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					       Energy and Communities Projects’ Meeting, Keele University
                          21st March 2012

Reducing Energy Consumption Through
  Community Knowledge Networks
    Keele University and Marches Energy Agency

    Andrew Dobson, Phil Catney, Sarah Marie Hall, Sarah Hards,
   Sherilyn MacGregor, Mark Ormerod, Zoe Robinson, Simon Ross
Research Context
• UK energy policy focus on individuals
• Role of social interactions, contexts and norms in shaping
  practices neglected (Shove 2010)
• Emerging role of community in energy reduction
• Previous focus on renewable energy generation
• Communities - sites and spaces for the negotiation and
  dissemination of knowledge about energy
• Effects of these processes on energy consumption
• RECCKN aims to address gaps by exploring the role of
  community knowledge networks in energy practices
Research Questions
• Does knowledge about energy consumption / reduction travel
  within community networks? If so, how?
• What are the roles of different actors/organisations/channels
  in disseminating this knowledge?
• What are the barriers to energy-saving?
• What pre-existing forms of knowledge exist about energy?
  How can this help or hinder efforts to reduce energy
• How do all these processes vary between different
• What lessons can we learn for policy and practice?
• How can we research community knowledge networks?
Conceptual Background
- Can be defined in many ways
- We adopt a loosely geographical approach

-   Is different to information
-   Can be tacit, procedural, embedded, sticky and “practised”

Community Knowledge Networks
-   A concept we are developing and exploring;
         “the constellation of people, organisations, material objects,
         information, practices and relations through which knowledge
         is shared and articulated within communities and between their
Research Design
• Two field sites: Newcastle-under-Lyme and Shrewsbury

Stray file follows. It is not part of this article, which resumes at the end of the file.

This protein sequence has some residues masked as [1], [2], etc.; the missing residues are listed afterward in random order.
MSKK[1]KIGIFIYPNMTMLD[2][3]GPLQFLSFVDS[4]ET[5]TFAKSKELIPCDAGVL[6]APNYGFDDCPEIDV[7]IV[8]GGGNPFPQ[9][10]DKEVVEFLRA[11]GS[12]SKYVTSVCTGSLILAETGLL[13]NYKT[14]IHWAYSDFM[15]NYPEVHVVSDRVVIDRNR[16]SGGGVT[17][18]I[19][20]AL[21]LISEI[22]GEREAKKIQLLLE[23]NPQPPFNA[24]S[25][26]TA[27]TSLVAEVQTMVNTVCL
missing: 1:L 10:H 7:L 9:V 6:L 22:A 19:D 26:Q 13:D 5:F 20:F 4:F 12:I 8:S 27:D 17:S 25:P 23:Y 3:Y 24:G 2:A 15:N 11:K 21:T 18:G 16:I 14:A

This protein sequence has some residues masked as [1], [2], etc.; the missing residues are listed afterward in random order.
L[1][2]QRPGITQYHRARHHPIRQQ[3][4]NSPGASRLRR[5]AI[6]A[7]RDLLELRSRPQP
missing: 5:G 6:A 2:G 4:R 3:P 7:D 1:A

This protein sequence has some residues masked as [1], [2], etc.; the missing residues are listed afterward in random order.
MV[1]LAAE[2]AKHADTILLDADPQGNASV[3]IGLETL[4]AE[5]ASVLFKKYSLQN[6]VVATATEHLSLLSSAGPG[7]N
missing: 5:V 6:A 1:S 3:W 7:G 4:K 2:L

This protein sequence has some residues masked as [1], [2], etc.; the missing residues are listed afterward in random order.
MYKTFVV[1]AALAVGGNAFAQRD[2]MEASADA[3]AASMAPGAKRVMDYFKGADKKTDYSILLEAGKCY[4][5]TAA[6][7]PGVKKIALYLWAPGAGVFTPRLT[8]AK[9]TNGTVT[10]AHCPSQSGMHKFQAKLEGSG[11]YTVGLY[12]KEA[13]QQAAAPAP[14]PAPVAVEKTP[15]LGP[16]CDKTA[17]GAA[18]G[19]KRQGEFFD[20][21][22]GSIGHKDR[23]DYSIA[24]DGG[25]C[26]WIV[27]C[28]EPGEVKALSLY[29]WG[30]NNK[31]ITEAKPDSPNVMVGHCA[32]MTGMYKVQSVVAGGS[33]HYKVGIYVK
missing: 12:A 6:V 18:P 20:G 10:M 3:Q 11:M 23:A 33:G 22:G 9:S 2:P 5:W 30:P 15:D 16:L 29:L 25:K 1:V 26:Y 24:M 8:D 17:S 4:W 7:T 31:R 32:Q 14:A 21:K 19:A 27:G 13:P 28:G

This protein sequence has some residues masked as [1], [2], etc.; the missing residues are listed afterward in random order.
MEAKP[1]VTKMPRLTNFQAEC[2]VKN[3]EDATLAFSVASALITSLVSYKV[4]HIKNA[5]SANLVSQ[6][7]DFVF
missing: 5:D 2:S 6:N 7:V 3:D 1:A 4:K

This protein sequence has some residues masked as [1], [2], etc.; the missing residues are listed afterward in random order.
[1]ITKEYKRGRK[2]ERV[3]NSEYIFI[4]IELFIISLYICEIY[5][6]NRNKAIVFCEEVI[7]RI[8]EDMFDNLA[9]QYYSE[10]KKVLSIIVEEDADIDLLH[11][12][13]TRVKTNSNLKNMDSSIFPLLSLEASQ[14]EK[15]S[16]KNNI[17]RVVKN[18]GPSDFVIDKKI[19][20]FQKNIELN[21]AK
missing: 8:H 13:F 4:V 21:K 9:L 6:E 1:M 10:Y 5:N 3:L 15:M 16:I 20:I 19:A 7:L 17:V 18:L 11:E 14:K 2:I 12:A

• Community advisory groups (CAGs) established
• Recruiting fifteen households from two geographically distinct
  areas in each town (sixty in total)
• Households will participant from April ‘12 - April ’13

Home Audit Interviews   April-May 2012, baseline data on hh’s and energy use
Record Box              Store information received on energy during project
EDM                     Measure electricity use for the duration of the project
Intervention 1          Leaflet detailing sources for further info about energy use
Focus Group Meetings    3 focus groups with representatives from the 15 hh’s
Intervention 2          Other ways of receiving information about energy use
Evaluation              Recruit a further 15 households across each community
Methodological Challenges (1)
- ‘Hard to reach’ are also hard to recruit
- ‘Switched on’ communities – difficult to
  penetrate beyond familiar groups and faces
- Obstacles: length of project, energy literacy, attending
  focus groups, money not always an incentive, not all hh
  members want to participate, privacy of home setting
- Comparable experiences: recruitment easier with face-
  to-face interaction, local businesses not as effective
Methodological Challenges (2)
Energy display monitors
- To measure hh electricity consumption over project course,
  and incentive for hh’s to participate
- Difficulties in finding a monitor that meets our requirement:
     -   Hold 1 years’ worth of data
     -   Data can be extracted easily from the device
     -   Data can be uploaded from 60 devices into software
     -   Cost c£50
- Models we have investigated so far:
     - Current Costs (EnviR): difficulties extracting data from 1 device, in a
       useable form, would need to develop software to hold x60
     - Owl+USB: only holds data for 30 days, anything beyond is irretrievable
     - Eco-eye Smart: memory card, can hold over 100 days of data (2
       ordered to trial)
Methodological Successes
• Use of CAGs
• Use of certain gatekeepers
• Use of face-to-face recruitment
• Focus on money-saving in Newcastle
• Focus on community networking and energy
  knowledge in Shrewsbury
• Keen householders for audit piloting in
• Network mapping tool with CAG
→Positive experiences – CAG meetings and relations,
 mapping exercise
→Challenges – recruiting households, choosing an EDM
 that meets our needs
→Our next challenge is how to gather data on different
 forms of knowledge
→Some of these challenges are often linked with
 participatory and community-centred approaches
→We have adopted a flexible and evolving
 methodology in response to these

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